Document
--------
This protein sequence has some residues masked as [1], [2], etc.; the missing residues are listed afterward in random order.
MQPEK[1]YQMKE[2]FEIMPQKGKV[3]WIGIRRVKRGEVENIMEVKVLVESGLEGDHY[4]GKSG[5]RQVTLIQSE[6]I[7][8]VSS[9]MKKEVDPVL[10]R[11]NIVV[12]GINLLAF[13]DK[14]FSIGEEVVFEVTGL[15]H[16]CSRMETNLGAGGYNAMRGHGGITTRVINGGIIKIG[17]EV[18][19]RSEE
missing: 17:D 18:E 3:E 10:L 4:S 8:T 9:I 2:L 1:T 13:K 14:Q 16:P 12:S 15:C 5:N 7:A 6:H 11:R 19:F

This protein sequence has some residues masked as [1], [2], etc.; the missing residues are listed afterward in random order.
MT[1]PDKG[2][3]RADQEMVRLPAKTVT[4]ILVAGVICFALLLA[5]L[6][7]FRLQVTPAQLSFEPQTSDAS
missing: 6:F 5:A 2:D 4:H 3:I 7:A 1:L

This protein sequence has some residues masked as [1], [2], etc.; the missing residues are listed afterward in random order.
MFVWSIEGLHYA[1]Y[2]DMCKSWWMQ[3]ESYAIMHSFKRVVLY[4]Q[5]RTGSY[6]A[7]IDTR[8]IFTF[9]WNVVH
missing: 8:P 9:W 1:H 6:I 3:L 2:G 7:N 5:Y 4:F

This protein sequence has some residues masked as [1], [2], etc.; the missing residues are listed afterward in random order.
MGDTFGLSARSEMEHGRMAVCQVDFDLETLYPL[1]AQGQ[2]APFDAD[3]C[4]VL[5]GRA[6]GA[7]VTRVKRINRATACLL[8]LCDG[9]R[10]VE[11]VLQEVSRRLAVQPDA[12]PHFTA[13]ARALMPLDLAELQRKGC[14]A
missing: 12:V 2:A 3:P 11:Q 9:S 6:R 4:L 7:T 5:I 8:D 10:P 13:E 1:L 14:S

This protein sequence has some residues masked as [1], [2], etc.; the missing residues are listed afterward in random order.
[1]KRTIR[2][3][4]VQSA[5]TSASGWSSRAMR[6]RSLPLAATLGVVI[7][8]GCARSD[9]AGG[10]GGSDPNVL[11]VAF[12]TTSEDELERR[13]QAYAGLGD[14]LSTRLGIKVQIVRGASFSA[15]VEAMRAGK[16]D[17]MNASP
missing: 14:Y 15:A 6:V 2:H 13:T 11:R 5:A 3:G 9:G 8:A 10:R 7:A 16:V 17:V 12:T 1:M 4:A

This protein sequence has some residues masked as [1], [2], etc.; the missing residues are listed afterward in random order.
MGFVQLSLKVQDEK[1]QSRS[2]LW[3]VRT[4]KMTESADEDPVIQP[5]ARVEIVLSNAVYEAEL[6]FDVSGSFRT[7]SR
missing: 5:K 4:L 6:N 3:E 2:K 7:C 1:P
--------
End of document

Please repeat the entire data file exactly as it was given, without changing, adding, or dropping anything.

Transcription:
This protein sequence has some residues masked as [1], [2], etc.; the missing residues are listed afterward in random order.
MQPEK[1]YQMKE[2]FEIMPQKGKV[3]WIGIRRVKRGEVENIMEVKVLVESGLEGDHY[4]GKSG[5]RQVTLIQSE[6]I[7][8]VSS[9]MKKEVDPVL[10]R[11]NIVV[12]GINLLAF[13]DK[14]FSIGEEVVFEVTGL[15]H[16]CSRMETNLGAGGYNAMRGHGGITTRVINGGIIKIG[17]EV[18][19]RSEE
missing: 17:D 18:E 3:E 10:L 4:S 8:T 9:I 2:L 1:T 13:K 14:Q 16:P 12:S 15:C 5:N 7:A 6:H 11:R 19:F

This protein sequence has some residues masked as [1], [2], etc.; the missing residues are listed afterward in random order.
MT[1]PDKG[2][3]RADQEMVRLPAKTVT[4]ILVAGVICFALLLA[5]L[6][7]FRLQVTPAQLSFEPQTSDAS
missing: 6:F 5:A 2:D 4:H 3:I 7:A 1:L

This protein sequence has some residues masked as [1], [2], etc.; the missing residues are listed afterward in random order.
MFVWSIEGLHYA[1]Y[2]DMCKSWWMQ[3]ESYAIMHSFKRVVLY[4]Q[5]RTGSY[6]A[7]IDTR[8]IFTF[9]WNVVH
missing: 8:P 9:W 1:H 6:I 3:L 2:G 7:N 5:Y 4:F

This protein sequence has some residues masked as [1], [2], etc.; the missing residues are listed afterward in random order.
MGDTFGLSARSEMEHGRMAVCQVDFDLETLYPL[1]AQGQ[2]APFDAD[3]C[4]VL[5]GRA[6]GA[7]VTRVKRINRATACLL[8]LCDG[9]R[10]VE[11]VLQEVSRRLAVQPDA[12]PHFTA[13]ARALMPLDLAELQRKGC[14]A
missing: 12:V 2:A 3:P 11:Q 9:S 6:R 4:L 7:T 5:I 8:D 10:P 13:E 1:L 14:S

This protein sequence has some residues masked as [1], [2], etc.; the missing residues are listed afterward in random order.
[1]KRTIR[2][3][4]VQSA[5]TSASGWSSRAMR[6]RSLPLAATLGVVI[7][8]GCARSD[9]AGG[10]GGSDPNVL[11]VAF[12]TTSEDELERR[13]QAYAGLGD[14]LSTRLGIKVQIVRGASFSA[15]VEAMRAGK[16]D[17]MNASP
missing: 14:Y 15:A 6:V 2:H 13:T 11:R 5:A 3:G 9:G 8:A 10:R 7:A 16:V 17:V 12:T 1:M 4:A

This protein sequence has some residues masked as [1], [2], etc.; the missing residues are listed afterward in random order.
MGFVQLSLKVQDEK[1]QSRS[2]LW[3]VRT[4]KMTESADEDPVIQP[5]ARVEIVLSNAVYEAEL[6]FDVSGSFRT[7]SR
missing: 5:K 4:L 6:N 3:E 2:K 7:C 1:P